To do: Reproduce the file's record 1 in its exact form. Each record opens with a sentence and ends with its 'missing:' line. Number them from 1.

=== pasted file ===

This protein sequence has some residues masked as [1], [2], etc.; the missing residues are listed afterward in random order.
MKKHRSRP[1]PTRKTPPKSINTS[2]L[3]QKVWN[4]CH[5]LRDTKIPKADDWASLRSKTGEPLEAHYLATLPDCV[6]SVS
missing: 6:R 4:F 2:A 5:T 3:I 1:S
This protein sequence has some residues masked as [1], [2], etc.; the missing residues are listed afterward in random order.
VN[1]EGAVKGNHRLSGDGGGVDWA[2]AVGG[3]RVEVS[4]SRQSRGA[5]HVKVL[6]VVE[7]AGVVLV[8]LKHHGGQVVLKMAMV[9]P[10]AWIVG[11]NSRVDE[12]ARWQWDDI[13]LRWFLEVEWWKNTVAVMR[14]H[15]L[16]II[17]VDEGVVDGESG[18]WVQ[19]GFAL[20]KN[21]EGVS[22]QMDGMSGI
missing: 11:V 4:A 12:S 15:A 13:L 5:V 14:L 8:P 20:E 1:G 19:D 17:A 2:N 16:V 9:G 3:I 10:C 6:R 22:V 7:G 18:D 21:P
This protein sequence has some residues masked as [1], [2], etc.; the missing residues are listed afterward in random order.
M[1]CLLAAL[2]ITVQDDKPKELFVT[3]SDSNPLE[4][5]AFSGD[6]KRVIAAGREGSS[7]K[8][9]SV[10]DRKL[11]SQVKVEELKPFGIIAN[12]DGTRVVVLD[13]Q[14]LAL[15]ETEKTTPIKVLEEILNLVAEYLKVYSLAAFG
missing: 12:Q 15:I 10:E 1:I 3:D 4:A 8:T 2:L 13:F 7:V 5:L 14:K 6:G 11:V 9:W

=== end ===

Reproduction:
This protein sequence has some residues masked as [1], [2], etc.; the missing residues are listed afterward in random order.
MKKHRSRP[1]PTRKTPPKSINTS[2]L[3]QKVWN[4]CH[5]LRDTKIPKADDWASLRSKTGEPLEAHYLATLPDCV[6]SVS
missing: 6:R 4:F 2:A 5:T 3:I 1:S